You can expect this from any headline act at a festival as large as Download. I’ve been to a fair few music festivals over the years, and one thing that has always amazed me is the way less well known bands who generally play in the various tents dotted around festival sites can end up becoming the best thing you saw all weekend. Download 2013, with its hugely popular main stage acts, was no exception. Whilst carrying out my pre-fest research, something I’ve never done before, I stumbled upon an L.A based group called Fidlar. They were billed to play the Red Bull Stage on the Friday. They played late quite on, and after stumbling through the crowds trying to find the correct tent I found that I’d arrived some forty minutes early, so I took a power nap right there in the Red Bull tent. I awoke to the sound of Fidlar sound checking and got myself positioned right in the danger zone, towards the centre front being careful not to get to close to the railings. The energy emanating from this four piece was incredible. A non-stop, no bs set that sounded almost alien to every other band I experienced over the course of the weekend. To listen to one half of their 2011 e.p DIYDUI follow the link.
So, while the quality of music was second to none in my opinion, the Download festival does suffer a little due to its sheer size. The walk to the main arena from our campsite took forever and we were located in one of the campsites considered to be close to the main arena. Having had very little rain over the weekend we were lucky. I would hate to imagine walking such distances in a wash out Download. Also, and this is the case for many of the larger British festivals, the price of beer and food is unbelievable, especially on a student budget. £4.50 a pint in the main arena and a whopping £42 for a slab of 24 cans. But if you think that’s bad the food is even more overpriced. Festivals, in my experience have always been like this, but it’s starting to get ridiculous now, considering the ticket prices also go up year on year. There are obviously money saving tactics, for example take cooking equipment and your own food, along with your own beer etc. this is obviously awkward but well worth it to save a fair few quid. Before doing this however you should be aware of the campsite rules. Camping gas and glass bottles are banned almost universally from festivals and while I understand the logic behind the glass bottle ban, the restrictions placed upon camping gas does ponder to the rip-off merchant food wagons. I take gas, always have, you just have to be sensible with it. Like don’t throw empty (or full) canisters on open fires, because that’s what tins of beans are for.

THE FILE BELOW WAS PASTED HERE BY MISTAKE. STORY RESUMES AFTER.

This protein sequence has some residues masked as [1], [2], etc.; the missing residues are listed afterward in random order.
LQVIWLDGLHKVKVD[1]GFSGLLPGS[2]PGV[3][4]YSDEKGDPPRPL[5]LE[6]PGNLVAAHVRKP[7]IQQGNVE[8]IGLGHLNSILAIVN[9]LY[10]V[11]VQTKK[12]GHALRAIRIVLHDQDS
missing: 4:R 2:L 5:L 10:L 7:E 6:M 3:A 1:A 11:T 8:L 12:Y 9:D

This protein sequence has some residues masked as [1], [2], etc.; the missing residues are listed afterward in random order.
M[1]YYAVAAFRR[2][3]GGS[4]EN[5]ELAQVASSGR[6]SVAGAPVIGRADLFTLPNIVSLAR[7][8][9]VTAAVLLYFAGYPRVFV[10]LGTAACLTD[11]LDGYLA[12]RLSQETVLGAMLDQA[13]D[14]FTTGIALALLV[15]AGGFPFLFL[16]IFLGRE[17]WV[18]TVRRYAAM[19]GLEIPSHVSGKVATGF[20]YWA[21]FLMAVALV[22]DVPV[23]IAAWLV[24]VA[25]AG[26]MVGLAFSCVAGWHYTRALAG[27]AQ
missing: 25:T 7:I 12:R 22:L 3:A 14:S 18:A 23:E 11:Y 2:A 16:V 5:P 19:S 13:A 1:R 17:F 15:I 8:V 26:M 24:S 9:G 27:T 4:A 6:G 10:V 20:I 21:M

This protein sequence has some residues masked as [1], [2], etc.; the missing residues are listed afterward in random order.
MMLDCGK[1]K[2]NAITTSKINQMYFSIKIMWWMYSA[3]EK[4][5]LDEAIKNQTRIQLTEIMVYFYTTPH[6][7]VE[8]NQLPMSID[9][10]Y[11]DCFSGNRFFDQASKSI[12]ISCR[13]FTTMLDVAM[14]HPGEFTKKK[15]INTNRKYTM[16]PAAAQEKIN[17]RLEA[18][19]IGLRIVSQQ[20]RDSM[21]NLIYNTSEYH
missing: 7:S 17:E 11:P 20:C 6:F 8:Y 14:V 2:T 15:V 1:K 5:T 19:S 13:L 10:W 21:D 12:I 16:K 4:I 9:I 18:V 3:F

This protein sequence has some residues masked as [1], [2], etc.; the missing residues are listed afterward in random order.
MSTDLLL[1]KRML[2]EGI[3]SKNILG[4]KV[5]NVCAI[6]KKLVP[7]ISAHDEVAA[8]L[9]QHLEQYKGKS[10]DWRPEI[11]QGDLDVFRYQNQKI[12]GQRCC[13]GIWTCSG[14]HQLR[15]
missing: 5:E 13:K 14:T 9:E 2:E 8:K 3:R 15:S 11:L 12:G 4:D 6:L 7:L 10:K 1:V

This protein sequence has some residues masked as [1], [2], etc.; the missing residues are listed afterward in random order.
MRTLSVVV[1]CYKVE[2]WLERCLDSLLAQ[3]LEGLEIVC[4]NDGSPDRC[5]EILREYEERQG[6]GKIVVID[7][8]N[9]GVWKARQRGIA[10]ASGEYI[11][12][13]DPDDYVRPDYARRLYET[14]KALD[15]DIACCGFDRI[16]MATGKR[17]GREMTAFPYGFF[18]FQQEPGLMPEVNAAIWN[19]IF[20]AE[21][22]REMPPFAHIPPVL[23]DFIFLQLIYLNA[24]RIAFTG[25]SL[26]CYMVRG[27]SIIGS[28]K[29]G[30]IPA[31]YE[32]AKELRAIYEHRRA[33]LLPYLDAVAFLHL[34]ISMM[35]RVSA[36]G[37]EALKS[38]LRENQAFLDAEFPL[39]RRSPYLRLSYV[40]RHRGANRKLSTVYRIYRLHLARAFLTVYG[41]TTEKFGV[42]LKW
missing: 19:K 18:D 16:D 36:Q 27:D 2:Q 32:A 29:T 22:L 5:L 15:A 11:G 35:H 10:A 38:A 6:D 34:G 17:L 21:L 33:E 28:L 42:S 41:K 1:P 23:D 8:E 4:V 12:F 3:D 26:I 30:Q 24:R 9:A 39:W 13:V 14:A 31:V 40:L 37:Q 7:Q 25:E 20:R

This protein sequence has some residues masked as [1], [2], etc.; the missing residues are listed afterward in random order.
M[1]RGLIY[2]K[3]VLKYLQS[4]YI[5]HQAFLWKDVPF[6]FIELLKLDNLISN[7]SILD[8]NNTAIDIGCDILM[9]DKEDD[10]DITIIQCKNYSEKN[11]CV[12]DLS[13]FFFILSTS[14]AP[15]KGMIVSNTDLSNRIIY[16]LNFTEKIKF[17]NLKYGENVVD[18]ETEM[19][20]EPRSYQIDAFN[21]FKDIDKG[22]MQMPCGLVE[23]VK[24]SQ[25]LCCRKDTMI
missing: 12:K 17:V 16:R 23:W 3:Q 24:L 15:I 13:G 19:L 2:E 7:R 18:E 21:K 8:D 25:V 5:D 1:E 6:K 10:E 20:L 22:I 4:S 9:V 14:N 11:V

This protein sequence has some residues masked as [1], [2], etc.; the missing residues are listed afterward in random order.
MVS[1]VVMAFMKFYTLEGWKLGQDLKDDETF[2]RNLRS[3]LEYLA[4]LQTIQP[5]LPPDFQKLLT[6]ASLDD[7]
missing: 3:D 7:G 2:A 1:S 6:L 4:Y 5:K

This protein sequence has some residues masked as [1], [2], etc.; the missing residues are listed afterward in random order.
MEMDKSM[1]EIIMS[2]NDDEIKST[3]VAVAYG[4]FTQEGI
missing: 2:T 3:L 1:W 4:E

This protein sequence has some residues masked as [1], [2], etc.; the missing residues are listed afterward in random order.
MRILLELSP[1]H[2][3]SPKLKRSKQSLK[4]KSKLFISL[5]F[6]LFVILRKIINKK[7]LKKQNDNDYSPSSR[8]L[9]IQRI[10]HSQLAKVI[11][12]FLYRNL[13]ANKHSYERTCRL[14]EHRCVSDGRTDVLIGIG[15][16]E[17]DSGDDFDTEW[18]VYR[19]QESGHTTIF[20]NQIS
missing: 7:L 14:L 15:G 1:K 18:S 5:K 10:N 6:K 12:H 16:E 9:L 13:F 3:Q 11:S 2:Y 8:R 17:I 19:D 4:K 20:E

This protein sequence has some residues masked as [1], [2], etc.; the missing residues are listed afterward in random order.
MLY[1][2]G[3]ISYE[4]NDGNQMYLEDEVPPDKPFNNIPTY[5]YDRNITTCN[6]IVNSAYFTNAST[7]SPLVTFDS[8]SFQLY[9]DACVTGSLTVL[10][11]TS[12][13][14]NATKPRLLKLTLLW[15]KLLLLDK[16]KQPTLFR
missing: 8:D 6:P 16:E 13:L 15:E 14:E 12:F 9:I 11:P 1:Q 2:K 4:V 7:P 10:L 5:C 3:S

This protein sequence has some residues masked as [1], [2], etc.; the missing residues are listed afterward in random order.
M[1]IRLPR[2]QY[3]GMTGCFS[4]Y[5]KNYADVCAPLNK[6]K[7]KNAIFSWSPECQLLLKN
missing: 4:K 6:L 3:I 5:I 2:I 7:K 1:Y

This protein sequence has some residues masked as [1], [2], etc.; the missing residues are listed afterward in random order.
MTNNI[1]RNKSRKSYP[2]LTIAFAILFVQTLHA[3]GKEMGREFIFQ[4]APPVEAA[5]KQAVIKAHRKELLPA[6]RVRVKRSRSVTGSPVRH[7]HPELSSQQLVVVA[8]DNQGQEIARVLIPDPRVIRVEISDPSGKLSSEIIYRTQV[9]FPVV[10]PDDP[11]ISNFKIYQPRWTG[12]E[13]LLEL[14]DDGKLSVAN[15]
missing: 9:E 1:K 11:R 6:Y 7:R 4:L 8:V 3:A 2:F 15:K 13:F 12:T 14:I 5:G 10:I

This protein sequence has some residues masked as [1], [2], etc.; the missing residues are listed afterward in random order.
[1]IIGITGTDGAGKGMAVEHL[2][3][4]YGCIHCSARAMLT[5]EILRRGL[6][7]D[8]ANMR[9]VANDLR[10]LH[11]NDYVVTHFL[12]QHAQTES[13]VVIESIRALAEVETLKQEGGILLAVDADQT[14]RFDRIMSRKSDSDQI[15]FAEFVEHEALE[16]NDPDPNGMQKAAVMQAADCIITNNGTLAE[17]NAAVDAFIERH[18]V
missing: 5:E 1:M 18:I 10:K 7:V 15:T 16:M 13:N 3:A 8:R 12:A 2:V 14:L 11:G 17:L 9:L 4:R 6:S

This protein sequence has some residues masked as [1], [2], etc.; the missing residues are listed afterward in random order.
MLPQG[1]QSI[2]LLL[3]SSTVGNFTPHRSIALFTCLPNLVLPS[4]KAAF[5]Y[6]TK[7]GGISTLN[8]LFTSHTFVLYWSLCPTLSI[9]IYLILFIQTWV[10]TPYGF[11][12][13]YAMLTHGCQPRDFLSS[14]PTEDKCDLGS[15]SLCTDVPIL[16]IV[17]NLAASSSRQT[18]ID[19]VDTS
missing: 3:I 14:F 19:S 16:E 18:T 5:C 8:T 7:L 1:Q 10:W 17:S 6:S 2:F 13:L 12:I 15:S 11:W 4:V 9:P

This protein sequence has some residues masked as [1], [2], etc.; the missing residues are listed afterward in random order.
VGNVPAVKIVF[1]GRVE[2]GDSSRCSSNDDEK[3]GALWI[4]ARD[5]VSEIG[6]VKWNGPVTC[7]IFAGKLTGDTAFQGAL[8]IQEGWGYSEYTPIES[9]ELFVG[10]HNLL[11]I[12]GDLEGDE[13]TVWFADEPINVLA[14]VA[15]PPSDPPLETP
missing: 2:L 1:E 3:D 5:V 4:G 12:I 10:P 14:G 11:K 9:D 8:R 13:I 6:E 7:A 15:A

All in all the weekend was absolutely brilliant. It was good to go rock out festival style after not making a major Brittish festival since Sonnisphere 2011. While the idea of camping in filth with a load of greasy metal heads is not for everyone you should try it once at least, there is absolutely no beating the feeling of being a part of something so big with so much energy and atmosphere; a real experience.
I don’t usually put pictures on my blog posts but this time I thought why the hell not. Enjoy, and if you’re considering some festival action this summer remember, know your limits, make yourself aware of rules, take wet wipes, don’t fall asleep around your mates but most importantly have fun. Oh yeah, another massive thank you to my pal Eve for supplying me with a tent, sleeping bag and roll mats. Cheers buddy!